Charon is the largest and innermost moon of Pluto. It was discovered in 1978 by astronomer James Christy and is nearly 1/8 the mass of Pluto. It orbits a common centre of gravity with Pluto, and the two worlds are tidally locked together as they orbit.
Pluto’s Moons (Size & Orbits)
Facts about Charon
- Charon was named for the Greek mythological figure Charon, the ferryman to Styx.
It has two different pronunciations: “SHARE-on”, in honour of the discoverer’s wife’s name (used) NASA and the members of the New Horizons mission), and “CARE-on”, for those who prefer the Greek pronunciation.
- If it were not orbiting Pluto, Charon would be a dwarf planet in its own right.
It may yet be determined a dwarf planet, particularly because it doesn’t orbit Pluto – instead, the two worlds orbit a common centre of gravity. As they move, they keep the same face toward each other because they are tidally locked.
- Charon has a frigid surface, covered with methane and nitrogen ice, and possibly some water ice.
Although Charon is mostly ice by mass, it may contain a small rocky core.
- Charon MAY have ‘ice volcanoes’.
Observations made by ground-based observers at the Gemini Observatory in Hawaii determined that Charon MAY have ice-particle geysers, a form of cryovolcanism.
- Pluto and Charon have never been visited by a spacecraft.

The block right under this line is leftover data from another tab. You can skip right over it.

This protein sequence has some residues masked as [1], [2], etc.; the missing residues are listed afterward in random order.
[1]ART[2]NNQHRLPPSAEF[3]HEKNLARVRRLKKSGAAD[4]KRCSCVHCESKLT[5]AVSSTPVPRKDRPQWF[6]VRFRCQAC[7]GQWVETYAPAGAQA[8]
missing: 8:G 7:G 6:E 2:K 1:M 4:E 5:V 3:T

Although both have been observed by Hubble Space Telescope as well as ground-based observatories. The New Horizons mission was sent to fly past Pluto and Charon and gather information and images about these worlds.
- Charon’s origin is still not completely understood.
One theory suggests that Charon was created when a neighbouring Kuiper Belt object collided with Pluto. That destroyed the impactor, sending chunks of debris into orbit around Pluto. Eventually the chunks reassembled themselves to create Charon. Another idea suggests that infant Pluto and Charon collided, but did not break apart. Instead they went into orbit around each other.
- Charon has a canyon that is 7 to 9 km deep.
For comparison Mount Everest is 8.8 km high. Other extensive cliffs and troughs stretching around 1,000 km have also been observed on Charon’s surface.
Image – pluto.jhuapl.edu/Multimedia/Science-Photos/